Originally published in 1990, this classic work has been reprinted, with more extensive illustrations. Beginning with the structural innovations of the gifted Robert Seppings, the book traces the gradual introduction of more scientific methods and the advent of steam and the paddle fighting ship, iron hulls and screw propulsion. It analyses the performance of the fleet in the war with Russia (1853-1856), and concludes with the design of the Warrior, the first iron-hulled, seagoing capital ship in the world.
A gripping and authoritative history of the transition from sail to steam in the Royal Navy.
BigJules Blog - Julian Stockwin
This comprehensive work is well structured and is an excellent reference work for all those who wish to know more about the French Navy which receives far less attention than it's main rival the Royal Navy. As the cover description says, it is possible to form a clear picture of the overall development of French warships in the latter half of the sailing era and into the age of steam when it started to recover from it's wartime losses and through technical innovation and invention produced some of the most advanced ships of the age. Recommended.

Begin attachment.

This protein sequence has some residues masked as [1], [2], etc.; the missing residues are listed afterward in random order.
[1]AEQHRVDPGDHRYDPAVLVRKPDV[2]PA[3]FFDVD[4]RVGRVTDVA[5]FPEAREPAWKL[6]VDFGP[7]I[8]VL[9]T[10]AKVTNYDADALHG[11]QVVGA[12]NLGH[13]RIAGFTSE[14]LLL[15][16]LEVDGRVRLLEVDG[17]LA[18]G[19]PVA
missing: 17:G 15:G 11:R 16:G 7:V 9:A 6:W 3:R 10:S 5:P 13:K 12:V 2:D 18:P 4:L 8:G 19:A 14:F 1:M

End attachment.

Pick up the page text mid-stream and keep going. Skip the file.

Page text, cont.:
Historical Naval Fiction - David Hayes
Scotland's maritime story is significant to the development of the Empire and the placing of British manufactured goods in a category of their own, the envy of the world... The author has told the story very well and included some very interesting images in support of the text.